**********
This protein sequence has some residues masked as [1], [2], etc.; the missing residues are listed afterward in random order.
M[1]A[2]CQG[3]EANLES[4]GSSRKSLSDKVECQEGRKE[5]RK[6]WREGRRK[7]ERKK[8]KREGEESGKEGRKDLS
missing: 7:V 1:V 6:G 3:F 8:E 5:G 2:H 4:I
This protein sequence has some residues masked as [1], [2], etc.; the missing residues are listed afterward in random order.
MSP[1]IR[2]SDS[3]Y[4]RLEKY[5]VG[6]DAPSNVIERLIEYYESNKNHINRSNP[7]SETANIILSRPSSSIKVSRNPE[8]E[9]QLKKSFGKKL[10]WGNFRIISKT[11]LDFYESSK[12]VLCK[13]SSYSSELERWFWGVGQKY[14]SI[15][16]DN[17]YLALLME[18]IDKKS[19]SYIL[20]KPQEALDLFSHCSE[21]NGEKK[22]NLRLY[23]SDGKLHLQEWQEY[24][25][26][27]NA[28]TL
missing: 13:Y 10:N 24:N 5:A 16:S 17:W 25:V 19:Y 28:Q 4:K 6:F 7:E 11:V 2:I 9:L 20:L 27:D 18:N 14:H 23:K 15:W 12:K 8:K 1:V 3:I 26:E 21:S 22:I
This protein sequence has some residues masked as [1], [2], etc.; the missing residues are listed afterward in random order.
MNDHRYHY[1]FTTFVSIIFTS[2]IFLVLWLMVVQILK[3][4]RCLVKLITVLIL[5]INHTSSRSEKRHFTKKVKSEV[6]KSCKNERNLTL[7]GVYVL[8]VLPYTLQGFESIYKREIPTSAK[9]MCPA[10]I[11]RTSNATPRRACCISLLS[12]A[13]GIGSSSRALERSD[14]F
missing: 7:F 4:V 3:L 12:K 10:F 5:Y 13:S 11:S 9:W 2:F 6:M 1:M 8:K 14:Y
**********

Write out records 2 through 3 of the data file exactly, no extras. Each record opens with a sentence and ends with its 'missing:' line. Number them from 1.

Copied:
This protein sequence has some residues masked as [1], [2], etc.; the missing residues are listed afterward in random order.
MSP[1]IR[2]SDS[3]Y[4]RLEKY[5]VG[6]DAPSNVIERLIEYYESNKNHINRSNP[7]SETANIILSRPSSSIKVSRNPE[8]E[9]QLKKSFGKKL[10]WGNFRIISKT[11]LDFYESSK[12]VLCK[13]SSYSSELERWFWGVGQKY[14]SI[15][16]DN[17]YLALLME[18]IDKKS[19]SYIL[20]KPQEALDLFSHCSE[21]NGEKK[22]NLRLY[23]SDGKLHLQEWQEY[24][25][26][27]NA[28]TL
missing: 13:Y 10:N 24:N 5:A 16:S 17:W 25:V 19:Y 28:Q 4:K 6:F 7:E 11:V 2:I 9:L 20:L 27:D 18:N 14:H 23:K 15:W 12:K 8:K 1:V 3:I 26:E 21:S 22:I
This protein sequence has some residues masked as [1], [2], etc.; the missing residues are listed afterward in random order.
MNDHRYHY[1]FTTFVSIIFTS[2]IFLVLWLMVVQILK[3][4]RCLVKLITVLIL[5]INHTSSRSEKRHFTKKVKSEV[6]KSCKNERNLTL[7]GVYVL[8]VLPYTLQGFESIYKREIPTSAK[9]MCPA[10]I[11]RTSNATPRRACCISLLS[12]A[13]GIGSSSRALERSD[14]F
missing: 7:F 4:V 3:L 12:K 10:F 5:Y 13:S 11:S 9:W 2:F 6:M 1:M 8:K 14:Y